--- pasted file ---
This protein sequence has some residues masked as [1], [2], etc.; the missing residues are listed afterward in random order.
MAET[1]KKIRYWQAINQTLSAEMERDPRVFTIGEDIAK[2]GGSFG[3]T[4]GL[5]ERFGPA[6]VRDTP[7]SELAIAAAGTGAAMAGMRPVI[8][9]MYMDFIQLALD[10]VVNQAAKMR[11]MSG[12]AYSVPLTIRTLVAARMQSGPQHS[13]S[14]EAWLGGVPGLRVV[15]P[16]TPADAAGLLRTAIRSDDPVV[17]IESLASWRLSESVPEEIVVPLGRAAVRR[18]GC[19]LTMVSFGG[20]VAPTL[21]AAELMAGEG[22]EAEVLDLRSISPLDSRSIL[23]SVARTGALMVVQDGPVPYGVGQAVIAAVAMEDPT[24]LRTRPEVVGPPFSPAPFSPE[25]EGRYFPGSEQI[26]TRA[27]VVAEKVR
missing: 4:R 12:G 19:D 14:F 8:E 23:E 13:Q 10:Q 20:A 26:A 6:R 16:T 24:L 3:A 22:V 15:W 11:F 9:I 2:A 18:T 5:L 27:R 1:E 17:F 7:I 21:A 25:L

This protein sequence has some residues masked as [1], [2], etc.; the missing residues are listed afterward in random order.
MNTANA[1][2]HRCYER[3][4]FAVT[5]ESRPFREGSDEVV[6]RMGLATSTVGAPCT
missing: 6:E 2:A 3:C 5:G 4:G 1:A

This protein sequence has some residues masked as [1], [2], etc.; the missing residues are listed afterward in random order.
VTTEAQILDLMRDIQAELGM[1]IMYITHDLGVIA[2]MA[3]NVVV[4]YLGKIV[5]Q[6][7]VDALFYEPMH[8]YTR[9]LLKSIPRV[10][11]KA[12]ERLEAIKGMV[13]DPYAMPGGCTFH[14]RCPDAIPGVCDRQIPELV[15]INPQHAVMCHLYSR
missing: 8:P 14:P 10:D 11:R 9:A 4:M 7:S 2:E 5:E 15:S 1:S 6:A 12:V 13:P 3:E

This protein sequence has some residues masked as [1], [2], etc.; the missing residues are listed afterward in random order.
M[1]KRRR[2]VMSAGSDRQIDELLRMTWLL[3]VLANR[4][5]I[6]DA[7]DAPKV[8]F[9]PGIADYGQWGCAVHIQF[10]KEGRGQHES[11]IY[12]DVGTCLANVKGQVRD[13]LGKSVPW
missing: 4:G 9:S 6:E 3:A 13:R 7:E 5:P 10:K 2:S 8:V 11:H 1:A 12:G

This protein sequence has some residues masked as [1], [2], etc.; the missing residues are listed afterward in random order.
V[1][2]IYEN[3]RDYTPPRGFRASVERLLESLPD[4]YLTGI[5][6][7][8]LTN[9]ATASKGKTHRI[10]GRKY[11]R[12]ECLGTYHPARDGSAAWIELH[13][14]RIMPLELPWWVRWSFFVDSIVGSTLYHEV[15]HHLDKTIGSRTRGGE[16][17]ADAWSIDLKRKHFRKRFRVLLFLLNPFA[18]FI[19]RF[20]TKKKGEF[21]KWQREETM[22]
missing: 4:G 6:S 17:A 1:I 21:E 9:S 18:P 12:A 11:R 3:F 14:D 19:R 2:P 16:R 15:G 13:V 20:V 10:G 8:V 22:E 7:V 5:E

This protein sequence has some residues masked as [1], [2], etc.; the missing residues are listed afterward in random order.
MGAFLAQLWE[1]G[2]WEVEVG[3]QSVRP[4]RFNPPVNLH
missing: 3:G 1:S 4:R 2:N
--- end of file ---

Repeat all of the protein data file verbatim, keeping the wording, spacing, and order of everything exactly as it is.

This protein sequence has some residues masked as [1], [2], etc.; the missing residues are listed afterward in random order.
MAET[1]KKIRYWQAINQTLSAEMERDPRVFTIGEDIAK[2]GGSFG[3]T[4]GL[5]ERFGPA[6]VRDTP[7]SELAIAAAGTGAAMAGMRPVI[8][9]MYMDFIQLALD[10]VVNQAAKMR[11]MSG[12]AYSVPLTIRTLVAARMQSGPQHS[13]S[14]EAWLGGVPGLRVV[15]P[16]TPADAAGLLRTAIRSDDPVV[17]IESLASWRLSESVPEEIVVPLGRAAVRR[18]GC[19]LTMVSFGG[20]VAPTL[21]AAELMAGEG[22]EAEVLDLRSISPLDSRSIL[23]SVARTGALMVVQDGPVPYGVGQAVIAAVAMEDPT[24]LRTRPEVVGPPFSPAPFSPE[25]EGRYFPGSEQI[26]TRA[27]VVAEKVR
missing: 4:R 12:G 19:D 14:F 8:E 23:E 13:Q 10:Q 20:A 26:A 6:R 16:T 24:L 3:A 22:V 15:W 11:F 9:I 2:A 18:T 5:L 27:R 1:E 17:F 7:I 21:A 25:L

This protein sequence has some residues masked as [1], [2], etc.; the missing residues are listed afterward in random order.
MNTANA[1][2]HRCYER[3][4]FAVT[5]ESRPFREGSDEVV[6]RMGLATSTVGAPCT
missing: 6:E 2:A 3:C 5:G 4:G 1:A

This protein sequence has some residues masked as [1], [2], etc.; the missing residues are listed afterward in random order.
VTTEAQILDLMRDIQAELGM[1]IMYITHDLGVIA[2]MA[3]NVVV[4]YLGKIV[5]Q[6][7]VDALFYEPMH[8]YTR[9]LLKSIPRV[10][11]KA[12]ERLEAIKGMV[13]DPYAMPGGCTFH[14]RCPDAIPGVCDRQIPELV[15]INPQHAVMCHLYSR
missing: 8:P 14:P 10:D 11:R 9:A 4:M 7:S 2:E 5:E 15:S 1:S 6:A 12:V 13:P 3:E

This protein sequence has some residues masked as [1], [2], etc.; the missing residues are listed afterward in random order.
M[1]KRRR[2]VMSAGSDRQIDELLRMTWLL[3]VLANR[4][5]I[6]DA[7]DAPKV[8]F[9]PGIADYGQWGCAVHIQF[10]KEGRGQHES[11]IY[12]DVGTCLANVKGQVRD[13]LGKSVPW
missing: 4:G 9:S 6:E 3:A 13:R 7:E 5:P 10:K 2:S 8:V 11:H 1:A 12:G

This protein sequence has some residues masked as [1], [2], etc.; the missing residues are listed afterward in random order.
V[1][2]IYEN[3]RDYTPPRGFRASVERLLESLPD[4]YLTGI[5][6][7][8]LTN[9]ATASKGKTHRI[10]GRKY[11]R[12]ECLGTYHPARDGSAAWIELH[13][14]RIMPLELPWWVRWSFFVDSIVGSTLYHEV[15]HHLDKTIGSRTRGGE[16][17]ADAWSIDLKRKHFRKRFRVLLFLLNPFA[18]FI[19]RF[20]TKKKGEF[21]KWQREETM[22]
missing: 4:G 6:S 17:A 1:I 21:E 9:S 18:P 12:A 11:R 3:F 14:D 19:R 2:P 16:R 15:G 13:V 20:V 10:G 8:V 22:E 7:V 5:E

This protein sequence has some residues masked as [1], [2], etc.; the missing residues are listed afterward in random order.
MGAFLAQLWE[1]G[2]WEVEVG[3]QSVRP[4]RFNPPVNLH
missing: 3:G 1:S 4:R 2:N